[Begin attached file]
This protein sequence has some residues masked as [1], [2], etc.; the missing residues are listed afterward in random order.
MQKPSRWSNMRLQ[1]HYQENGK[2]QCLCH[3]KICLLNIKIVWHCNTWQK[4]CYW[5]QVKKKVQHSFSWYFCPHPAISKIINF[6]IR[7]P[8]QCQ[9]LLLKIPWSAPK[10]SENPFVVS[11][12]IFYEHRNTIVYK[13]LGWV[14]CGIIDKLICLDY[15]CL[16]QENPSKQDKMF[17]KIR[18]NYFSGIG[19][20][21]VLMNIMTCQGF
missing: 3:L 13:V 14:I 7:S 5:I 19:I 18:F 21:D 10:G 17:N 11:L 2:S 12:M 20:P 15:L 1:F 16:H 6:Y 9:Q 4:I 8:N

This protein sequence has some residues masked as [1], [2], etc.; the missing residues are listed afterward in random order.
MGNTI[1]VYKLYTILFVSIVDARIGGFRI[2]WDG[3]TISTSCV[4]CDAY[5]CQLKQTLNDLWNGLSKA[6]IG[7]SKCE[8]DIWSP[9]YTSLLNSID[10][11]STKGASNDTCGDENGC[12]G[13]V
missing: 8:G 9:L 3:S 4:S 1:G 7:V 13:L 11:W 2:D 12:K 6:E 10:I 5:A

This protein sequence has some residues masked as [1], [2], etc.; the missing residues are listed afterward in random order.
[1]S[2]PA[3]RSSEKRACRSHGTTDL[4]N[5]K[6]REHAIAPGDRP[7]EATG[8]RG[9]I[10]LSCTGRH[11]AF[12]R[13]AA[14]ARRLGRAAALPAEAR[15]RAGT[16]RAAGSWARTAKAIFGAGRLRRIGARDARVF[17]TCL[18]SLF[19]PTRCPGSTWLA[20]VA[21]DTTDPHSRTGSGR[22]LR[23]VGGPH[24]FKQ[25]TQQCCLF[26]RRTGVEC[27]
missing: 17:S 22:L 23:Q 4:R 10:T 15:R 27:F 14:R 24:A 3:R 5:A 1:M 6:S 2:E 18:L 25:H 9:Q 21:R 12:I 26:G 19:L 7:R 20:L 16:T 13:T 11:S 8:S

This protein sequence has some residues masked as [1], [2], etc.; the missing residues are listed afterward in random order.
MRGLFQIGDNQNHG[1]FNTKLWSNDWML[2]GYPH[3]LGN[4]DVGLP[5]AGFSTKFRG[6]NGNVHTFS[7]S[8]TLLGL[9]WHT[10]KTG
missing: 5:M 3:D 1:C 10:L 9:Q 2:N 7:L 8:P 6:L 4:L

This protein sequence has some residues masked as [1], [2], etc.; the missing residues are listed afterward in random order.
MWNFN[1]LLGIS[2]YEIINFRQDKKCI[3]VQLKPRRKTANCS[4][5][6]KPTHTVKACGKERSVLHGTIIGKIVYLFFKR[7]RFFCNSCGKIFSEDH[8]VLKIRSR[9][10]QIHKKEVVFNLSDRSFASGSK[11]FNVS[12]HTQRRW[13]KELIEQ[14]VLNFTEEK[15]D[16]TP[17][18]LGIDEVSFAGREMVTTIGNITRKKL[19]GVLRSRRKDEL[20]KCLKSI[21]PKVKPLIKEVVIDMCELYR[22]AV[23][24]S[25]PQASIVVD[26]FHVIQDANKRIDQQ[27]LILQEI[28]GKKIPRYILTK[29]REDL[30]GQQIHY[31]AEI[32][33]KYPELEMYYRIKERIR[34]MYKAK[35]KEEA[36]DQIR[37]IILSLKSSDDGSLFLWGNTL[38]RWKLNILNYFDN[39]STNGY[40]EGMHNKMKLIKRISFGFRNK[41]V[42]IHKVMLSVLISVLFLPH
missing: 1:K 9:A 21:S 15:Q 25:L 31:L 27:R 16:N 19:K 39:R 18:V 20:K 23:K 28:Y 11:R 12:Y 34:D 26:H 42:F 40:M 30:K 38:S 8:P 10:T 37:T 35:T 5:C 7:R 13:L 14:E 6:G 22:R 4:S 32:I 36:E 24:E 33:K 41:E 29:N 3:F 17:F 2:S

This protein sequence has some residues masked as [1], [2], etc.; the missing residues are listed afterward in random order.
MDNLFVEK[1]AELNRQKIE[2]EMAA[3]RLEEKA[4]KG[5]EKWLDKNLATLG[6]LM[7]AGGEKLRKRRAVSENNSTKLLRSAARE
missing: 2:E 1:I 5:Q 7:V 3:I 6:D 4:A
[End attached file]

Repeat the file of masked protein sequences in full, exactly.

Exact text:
This protein sequence has some residues masked as [1], [2], etc.; the missing residues are listed afterward in random order.
MQKPSRWSNMRLQ[1]HYQENGK[2]QCLCH[3]KICLLNIKIVWHCNTWQK[4]CYW[5]QVKKKVQHSFSWYFCPHPAISKIINF[6]IR[7]P[8]QCQ[9]LLLKIPWSAPK[10]SENPFVVS[11][12]IFYEHRNTIVYK[13]LGWV[14]CGIIDKLICLDY[15]CL[16]QENPSKQDKMF[17]KIR[18]NYFSGIG[19][20][21]VLMNIMTCQGF
missing: 3:L 13:V 14:I 7:S 5:I 19:I 18:F 21:D 10:G 17:N 11:L 2:S 12:M 20:P 15:L 1:F 16:H 6:Y 9:Q 4:I 8:N

This protein sequence has some residues masked as [1], [2], etc.; the missing residues are listed afterward in random order.
MGNTI[1]VYKLYTILFVSIVDARIGGFRI[2]WDG[3]TISTSCV[4]CDAY[5]CQLKQTLNDLWNGLSKA[6]IG[7]SKCE[8]DIWSP[9]YTSLLNSID[10][11]STKGASNDTCGDENGC[12]G[13]V
missing: 8:G 9:L 3:S 4:S 1:G 7:V 13:L 11:W 2:D 12:K 6:E 10:I 5:A

This protein sequence has some residues masked as [1], [2], etc.; the missing residues are listed afterward in random order.
[1]S[2]PA[3]RSSEKRACRSHGTTDL[4]N[5]K[6]REHAIAPGDRP[7]EATG[8]RG[9]I[10]LSCTGRH[11]AF[12]R[13]AA[14]ARRLGRAAALPAEAR[15]RAGT[16]RAAGSWARTAKAIFGAGRLRRIGARDARVF[17]TCL[18]SLF[19]PTRCPGSTWLA[20]VA[21]DTTDPHSRTGSGR[22]LR[23]VGGPH[24]FKQ[25]TQQCCLF[26]RRTGVEC[27]
missing: 17:S 22:L 23:Q 4:R 10:T 15:R 27:F 14:R 24:A 3:R 5:A 1:M 6:S 2:E 18:L 25:H 9:Q 21:R 12:I 26:G 19:L 7:R 20:L 16:T 13:T 11:S 8:S

This protein sequence has some residues masked as [1], [2], etc.; the missing residues are listed afterward in random order.
MRGLFQIGDNQNHG[1]FNTKLWSNDWML[2]GYPH[3]LGN[4]DVGLP[5]AGFSTKFRG[6]NGNVHTFS[7]S[8]TLLGL[9]WHT[10]KTG
missing: 5:M 3:D 1:C 10:L 9:Q 2:N 7:L 8:P 6:L 4:L

This protein sequence has some residues masked as [1], [2], etc.; the missing residues are listed afterward in random order.
MWNFN[1]LLGIS[2]YEIINFRQDKKCI[3]VQLKPRRKTANCS[4][5][6]KPTHTVKACGKERSVLHGTIIGKIVYLFFKR[7]RFFCNSCGKIFSEDH[8]VLKIRSR[9][10]QIHKKEVVFNLSDRSFASGSK[11]FNVS[12]HTQRRW[13]KELIEQ[14]VLNFTEEK[15]D[16]TP[17][18]LGIDEVSFAGREMVTTIGNITRKKL[19]GVLRSRRKDEL[20]KCLKSI[21]PKVKPLIKEVVIDMCELYR[22]AV[23][24]S[25]PQASIVVD[26]FHVIQDANKRIDQQ[27]LILQEI[28]GKKIPRYILTK[29]REDL[30]GQQIHY[31]AEI[32][33]KYPELEMYYRIKERIR[34]MYKAK[35]KEEA[36]DQIR[37]IILSLKSSDDGSLFLWGNTL[38]RWKLNILNYFDN[39]STNGY[40]EGMHNKMKLIKRISFGFRNK[41]V[42]IHKVMLSVLISVLFLPH
missing: 1:K 9:A 21:S 15:Q 25:L 31:L 27:R 16:N 19:K 39:R 18:V 20:K 23:K 28:Y 11:R 12:Y 34:D 26:H 42:F 40:M 30:K 38:S 8:P 10:T 37:T 35:T 5:C 7:R 13:L 14:E 6:G 22:R 4:S 32:I 36:E 24:E 33:K 41:E 29:N 3:F 17:F 2:S

This protein sequence has some residues masked as [1], [2], etc.; the missing residues are listed afterward in random order.
MDNLFVEK[1]AELNRQKIE[2]EMAA[3]RLEEKA[4]KG[5]EKWLDKNLATLG[6]LM[7]AGGEKLRKRRAVSENNSTKLLRSAARE
missing: 2:E 1:I 5:Q 7:V 3:I 6:D 4:A